Exhibition Presents First-ever Photos Taken of the Land of Israel

The photos, taken by Italian engineer Ermete Pierotti between 1854-1861, portray a colorful, realistic and Orientalistic Land of Israel.

A photo taken from a Jerusalem exhibition displaying ancient photos of the Land of Israel
A photo taken from a Jerusalem exhibition displaying ancient photos of the Land of Israel Emil Salman

A new photo exhibition present colorful, realistic and "Orientalist" images of the Land of Israel, which appeared in a book by Jerusalem's city engineer in the mid-19th century. The photos in the book, however, are more than historical treasures; they were also evidence in the first-ever case of copyright infringement in the Holy Land, when the engineer, Ermete Pierotti, published them in a book and apparently falsely claimed ownership of them.

Pierotti's manuscript will be on display as part of the "Jerusalem Days" conference being conducted at Yad Yitzhak Ben Zvi in Jerusalem this week.

Pierotti, considered one of the first Western scholars of the Holy Land, lived in Ottoman Palestine between 1854 and 1861. He was invited by the Ottoman governor in Jerusalem, Suraya Pasha, to help plan and build the city. Later he wrote a book based on his experience titled "Customs and Traditions in the Land of Israel" - an anthropological and zoological overview of the land in the 19th century. The book includes detailed descriptions of animals and people, their customs, dress, legends and internal conflicts.

Ermete Pierotti
Emil Salman

The book also contains photographs, including the Church of the Holy Sepulcher and the Monastery of St. John in the Wilderness located south of Jerusalem, taken almost 160 years ago.

However, Dr. Nirit Shalev-Khalifa, a researcher at Yad Ben Tzvi who is studying the manuscript, does not believe Pierotti took the photographs.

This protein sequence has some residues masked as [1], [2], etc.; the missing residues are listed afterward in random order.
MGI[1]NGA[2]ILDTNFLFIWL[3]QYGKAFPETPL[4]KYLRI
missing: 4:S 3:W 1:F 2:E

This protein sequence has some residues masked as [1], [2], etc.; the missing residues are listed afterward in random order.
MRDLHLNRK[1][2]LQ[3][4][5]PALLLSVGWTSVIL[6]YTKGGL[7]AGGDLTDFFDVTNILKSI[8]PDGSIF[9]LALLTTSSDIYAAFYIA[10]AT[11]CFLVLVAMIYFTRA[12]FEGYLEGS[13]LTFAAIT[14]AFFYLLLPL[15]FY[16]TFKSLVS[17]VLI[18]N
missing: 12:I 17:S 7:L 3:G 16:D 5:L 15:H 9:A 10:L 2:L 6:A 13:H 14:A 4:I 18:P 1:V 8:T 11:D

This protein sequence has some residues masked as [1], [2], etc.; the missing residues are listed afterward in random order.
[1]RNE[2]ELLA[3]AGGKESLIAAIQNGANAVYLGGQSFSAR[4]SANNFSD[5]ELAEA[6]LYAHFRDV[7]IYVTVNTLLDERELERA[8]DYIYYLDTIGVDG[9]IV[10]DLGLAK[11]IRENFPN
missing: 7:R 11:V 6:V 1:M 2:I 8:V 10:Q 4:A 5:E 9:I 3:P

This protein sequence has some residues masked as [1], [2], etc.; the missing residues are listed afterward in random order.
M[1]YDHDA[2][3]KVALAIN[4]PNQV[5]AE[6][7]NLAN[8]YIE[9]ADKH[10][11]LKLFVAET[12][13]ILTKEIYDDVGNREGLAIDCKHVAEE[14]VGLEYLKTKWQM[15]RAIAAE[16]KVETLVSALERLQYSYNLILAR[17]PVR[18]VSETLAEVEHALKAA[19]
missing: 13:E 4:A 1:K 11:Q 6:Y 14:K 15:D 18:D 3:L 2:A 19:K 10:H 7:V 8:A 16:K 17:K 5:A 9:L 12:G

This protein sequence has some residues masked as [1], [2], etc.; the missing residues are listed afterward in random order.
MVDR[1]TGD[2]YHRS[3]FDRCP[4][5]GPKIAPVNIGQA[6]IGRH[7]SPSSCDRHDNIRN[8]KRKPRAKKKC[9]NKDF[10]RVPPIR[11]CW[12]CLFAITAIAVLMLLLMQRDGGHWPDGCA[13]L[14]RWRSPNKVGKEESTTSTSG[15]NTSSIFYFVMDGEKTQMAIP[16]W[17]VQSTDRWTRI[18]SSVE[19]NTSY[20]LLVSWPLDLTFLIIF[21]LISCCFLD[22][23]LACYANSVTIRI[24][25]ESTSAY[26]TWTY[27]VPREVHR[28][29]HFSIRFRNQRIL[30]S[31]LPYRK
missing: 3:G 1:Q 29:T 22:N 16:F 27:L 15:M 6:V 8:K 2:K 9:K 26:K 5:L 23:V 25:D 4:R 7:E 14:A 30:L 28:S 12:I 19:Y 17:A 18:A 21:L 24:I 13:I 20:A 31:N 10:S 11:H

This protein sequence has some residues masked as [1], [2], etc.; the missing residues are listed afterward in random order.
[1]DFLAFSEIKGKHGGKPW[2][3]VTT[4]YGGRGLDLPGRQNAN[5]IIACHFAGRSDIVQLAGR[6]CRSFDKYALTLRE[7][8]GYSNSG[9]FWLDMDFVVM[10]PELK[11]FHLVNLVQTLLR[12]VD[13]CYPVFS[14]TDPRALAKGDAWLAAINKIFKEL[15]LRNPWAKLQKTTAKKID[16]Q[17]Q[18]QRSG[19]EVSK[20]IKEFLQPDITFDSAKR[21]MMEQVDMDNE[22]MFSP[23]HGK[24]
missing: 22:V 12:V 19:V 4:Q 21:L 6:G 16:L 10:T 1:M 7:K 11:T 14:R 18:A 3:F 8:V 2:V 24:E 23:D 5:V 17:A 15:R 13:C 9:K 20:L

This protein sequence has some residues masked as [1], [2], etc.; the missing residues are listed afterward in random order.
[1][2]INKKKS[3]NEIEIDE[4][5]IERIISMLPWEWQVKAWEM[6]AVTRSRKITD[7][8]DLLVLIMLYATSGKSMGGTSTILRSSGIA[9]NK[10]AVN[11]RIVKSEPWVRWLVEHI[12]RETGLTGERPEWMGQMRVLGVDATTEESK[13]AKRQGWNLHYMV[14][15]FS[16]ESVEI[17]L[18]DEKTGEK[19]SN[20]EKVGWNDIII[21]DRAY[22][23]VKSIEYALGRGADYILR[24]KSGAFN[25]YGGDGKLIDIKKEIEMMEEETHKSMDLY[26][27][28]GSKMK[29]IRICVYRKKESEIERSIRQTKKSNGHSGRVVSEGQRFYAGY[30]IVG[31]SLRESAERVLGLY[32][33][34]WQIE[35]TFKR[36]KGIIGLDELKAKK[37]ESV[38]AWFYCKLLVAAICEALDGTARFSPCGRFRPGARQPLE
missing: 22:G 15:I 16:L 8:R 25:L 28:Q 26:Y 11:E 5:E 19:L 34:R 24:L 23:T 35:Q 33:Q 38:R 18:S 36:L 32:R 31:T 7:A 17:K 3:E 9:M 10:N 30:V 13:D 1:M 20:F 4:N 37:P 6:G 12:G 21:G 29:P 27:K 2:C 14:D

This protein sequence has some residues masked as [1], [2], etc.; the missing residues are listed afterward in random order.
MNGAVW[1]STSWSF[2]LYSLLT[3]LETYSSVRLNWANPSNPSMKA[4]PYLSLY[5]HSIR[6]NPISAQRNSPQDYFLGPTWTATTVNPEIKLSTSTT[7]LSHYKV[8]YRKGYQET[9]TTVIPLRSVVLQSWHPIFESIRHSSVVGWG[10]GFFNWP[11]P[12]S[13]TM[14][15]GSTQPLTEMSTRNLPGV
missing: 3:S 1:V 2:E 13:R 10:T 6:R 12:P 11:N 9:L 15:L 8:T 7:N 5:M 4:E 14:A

Rather, she believes they were the work of Mendel Diness, who is known as the first professional photographer in Israel to pictures in natural daylight, outside of a studio.

Diness, a Jewish watchmaker of Russian origin who settled in Jerusalem, was converted to Christianity by the British consul in Jerusalem, James Finn. Finn's wife, Elizabeth, was one of the pioneers of photography in the Holy Land, and she was apparently the one who introduced Diness to photography. Elizabeth Finn had photography equipment delivered from London, and was assisted by the Scottish photographer James Graham. Diness was Graham's assistant, and according to one theory he was the first to learn photography in the Holy Land, thus earning him the title of the country's first professional photographer.

If Shalev-Khalifa's theory is correct, the photographs are not only the first ever taken in the Holy Land, but also evidence in the first lawsuit filed over copyright infringement, after Graham sued Pierotti in London for stealing the rights to the photos. And although Pierotti claimed the pictures had been taken by Diness, from whom he had legally purchased them, Graham won.

In his book and his pictures, Pierotti waxed enthusiastic over what he saw as the preservation of the biblical Jewish culture by the native Arab population. However his prediction for the future of the land was dim: "Based on the facts I brought above, I believe that it becomes clear to the reader that the Land of Israel was given for spoil, dispute and quarrel, which bring it closer every year to total destruction," he wrote. In 1985, Rehavam Ze'evi, then the director of the Eretz Israel Museum, published the first Hebrew edition of Pierotti's book. But the book, which was translated from a late English edition, did not include the dozens of drawings Pierotti included in his original work, as well as dried flowers which were preserved between the pages.